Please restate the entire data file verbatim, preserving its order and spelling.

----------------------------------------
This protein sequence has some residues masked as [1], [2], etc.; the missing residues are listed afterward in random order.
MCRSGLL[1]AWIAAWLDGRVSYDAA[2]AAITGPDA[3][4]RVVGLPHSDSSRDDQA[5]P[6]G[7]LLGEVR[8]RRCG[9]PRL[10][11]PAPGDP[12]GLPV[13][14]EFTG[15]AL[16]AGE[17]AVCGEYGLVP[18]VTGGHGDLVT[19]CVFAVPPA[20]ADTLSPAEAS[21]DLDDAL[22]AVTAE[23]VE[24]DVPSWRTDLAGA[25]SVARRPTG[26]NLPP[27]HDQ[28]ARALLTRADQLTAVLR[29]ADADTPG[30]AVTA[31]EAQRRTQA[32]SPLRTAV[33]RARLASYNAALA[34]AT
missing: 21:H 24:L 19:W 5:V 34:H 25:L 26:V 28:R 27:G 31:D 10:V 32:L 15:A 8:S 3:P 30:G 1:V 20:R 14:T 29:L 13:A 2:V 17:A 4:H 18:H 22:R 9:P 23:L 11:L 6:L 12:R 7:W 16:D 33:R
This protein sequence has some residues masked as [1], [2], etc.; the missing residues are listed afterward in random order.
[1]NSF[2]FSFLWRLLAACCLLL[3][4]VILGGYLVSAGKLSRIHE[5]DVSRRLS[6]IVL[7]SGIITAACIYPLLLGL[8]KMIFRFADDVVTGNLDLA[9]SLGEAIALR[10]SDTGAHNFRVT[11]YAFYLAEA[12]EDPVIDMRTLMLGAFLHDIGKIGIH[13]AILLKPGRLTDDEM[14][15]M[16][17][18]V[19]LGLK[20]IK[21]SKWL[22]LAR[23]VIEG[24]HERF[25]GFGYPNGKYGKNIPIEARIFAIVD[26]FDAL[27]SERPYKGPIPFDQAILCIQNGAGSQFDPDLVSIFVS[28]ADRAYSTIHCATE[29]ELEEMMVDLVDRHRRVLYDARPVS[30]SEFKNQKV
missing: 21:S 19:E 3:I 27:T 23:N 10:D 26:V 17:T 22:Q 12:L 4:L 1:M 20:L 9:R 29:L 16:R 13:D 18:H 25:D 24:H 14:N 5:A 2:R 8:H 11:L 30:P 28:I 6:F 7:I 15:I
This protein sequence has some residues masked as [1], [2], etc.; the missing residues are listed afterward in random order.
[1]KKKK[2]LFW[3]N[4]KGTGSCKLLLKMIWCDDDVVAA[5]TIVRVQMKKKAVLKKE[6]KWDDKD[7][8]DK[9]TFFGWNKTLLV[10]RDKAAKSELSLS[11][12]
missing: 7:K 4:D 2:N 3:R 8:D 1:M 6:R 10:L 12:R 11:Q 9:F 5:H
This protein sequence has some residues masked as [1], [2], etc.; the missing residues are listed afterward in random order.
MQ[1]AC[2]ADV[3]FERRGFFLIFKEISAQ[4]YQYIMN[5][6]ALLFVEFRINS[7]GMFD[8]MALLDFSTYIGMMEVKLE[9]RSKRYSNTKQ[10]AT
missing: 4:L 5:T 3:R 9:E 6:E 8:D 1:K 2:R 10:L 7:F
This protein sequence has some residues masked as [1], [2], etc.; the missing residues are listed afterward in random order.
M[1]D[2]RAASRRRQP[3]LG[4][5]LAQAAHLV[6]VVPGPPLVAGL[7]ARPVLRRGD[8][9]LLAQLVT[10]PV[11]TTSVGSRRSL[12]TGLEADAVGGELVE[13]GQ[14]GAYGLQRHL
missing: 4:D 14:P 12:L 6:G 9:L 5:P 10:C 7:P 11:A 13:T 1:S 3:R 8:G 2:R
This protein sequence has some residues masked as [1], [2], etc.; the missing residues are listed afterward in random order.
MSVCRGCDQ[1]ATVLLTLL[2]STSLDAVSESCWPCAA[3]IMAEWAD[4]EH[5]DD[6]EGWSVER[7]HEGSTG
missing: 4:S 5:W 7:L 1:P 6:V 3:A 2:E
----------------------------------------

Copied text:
This protein sequence has some residues masked as [1], [2], etc.; the missing residues are listed afterward in random order.
MCRSGLL[1]AWIAAWLDGRVSYDAA[2]AAITGPDA[3][4]RVVGLPHSDSSRDDQA[5]P[6]G[7]LLGEVR[8]RRCG[9]PRL[10][11]PAPGDP[12]GLPV[13][14]EFTG[15]AL[16]AGE[17]AVCGEYGLVP[18]VTGGHGDLVT[19]CVFAVPPA[20]ADTLSPAEAS[21]DLDDAL[22]AVTAE[23]VE[24]DVPSWRTDLAGA[25]SVARRPTG[26]NLPP[27]HDQ[28]ARALLTRADQLTAVLR[29]ADADTPG[30]AVTA[31]EAQRRTQA[32]SPLRTAV[33]RARLASYNAALA[34]AT
missing: 21:H 24:L 19:W 5:V 34:H 25:L 26:V 28:R 27:G 31:D 10:V 32:L 15:A 8:S 3:P 30:G 1:V 20:R 14:T 29:L 13:A 2:V 17:A 4:H 18:H 22:R 9:P 23:L 11:L 6:L 12:R 7:W 16:D 33:R
This protein sequence has some residues masked as [1], [2], etc.; the missing residues are listed afterward in random order.
[1]NSF[2]FSFLWRLLAACCLLL[3][4]VILGGYLVSAGKLSRIHE[5]DVSRRLS[6]IVL[7]SGIITAACIYPLLLGL[8]KMIFRFADDVVTGNLDLA[9]SLGEAIALR[10]SDTGAHNFRVT[11]YAFYLAEA[12]EDPVIDMRTLMLGAFLHDIGKIGIH[13]AILLKPGRLTDDEM[14][15]M[16][17][18]V[19]LGLK[20]IK[21]SKWL[22]LAR[23]VIEG[24]HERF[25]GFGYPNGKYGKNIPIEARIFAIVD[26]FDAL[27]SERPYKGPIPFDQAILCIQNGAGSQFDPDLVSIFVS[28]ADRAYSTIHCATE[29]ELEEMMVDLVDRHRRVLYDARPVS[30]SEFKNQKV
missing: 21:S 19:E 3:I 27:T 23:N 10:D 26:V 17:T 22:Q 12:L 4:L 1:M 20:L 9:R 29:L 16:R 13:D 18:H 25:D 24:H 14:N 5:A 2:R 8:H 11:L 30:P 28:I 6:F 7:I 15:I
This protein sequence has some residues masked as [1], [2], etc.; the missing residues are listed afterward in random order.
[1]KKKK[2]LFW[3]N[4]KGTGSCKLLLKMIWCDDDVVAA[5]TIVRVQMKKKAVLKKE[6]KWDDKD[7][8]DK[9]TFFGWNKTLLV[10]RDKAAKSELSLS[11][12]
missing: 7:K 4:D 2:N 3:R 8:D 1:M 6:R 10:L 12:R 11:Q 9:F 5:H
This protein sequence has some residues masked as [1], [2], etc.; the missing residues are listed afterward in random order.
MQ[1]AC[2]ADV[3]FERRGFFLIFKEISAQ[4]YQYIMN[5][6]ALLFVEFRINS[7]GMFD[8]MALLDFSTYIGMMEVKLE[9]RSKRYSNTKQ[10]AT
missing: 4:L 5:T 3:R 9:E 6:E 8:D 1:K 2:R 10:L 7:F
This protein sequence has some residues masked as [1], [2], etc.; the missing residues are listed afterward in random order.
M[1]D[2]RAASRRRQP[3]LG[4][5]LAQAAHLV[6]VVPGPPLVAGL[7]ARPVLRRGD[8][9]LLAQLVT[10]PV[11]TTSVGSRRSL[12]TGLEADAVGGELVE[13]GQ[14]GAYGLQRHL
missing: 4:D 14:P 12:L 6:G 9:L 5:P 10:C 7:P 11:A 13:T 1:S 3:R 8:G 2:R
This protein sequence has some residues masked as [1], [2], etc.; the missing residues are listed afterward in random order.
MSVCRGCDQ[1]ATVLLTLL[2]STSLDAVSESCWPCAA[3]IMAEWAD[4]EH[5]DD[6]EGWSVER[7]HEGSTG
missing: 4:S 5:W 7:L 1:P 6:V 3:A 2:E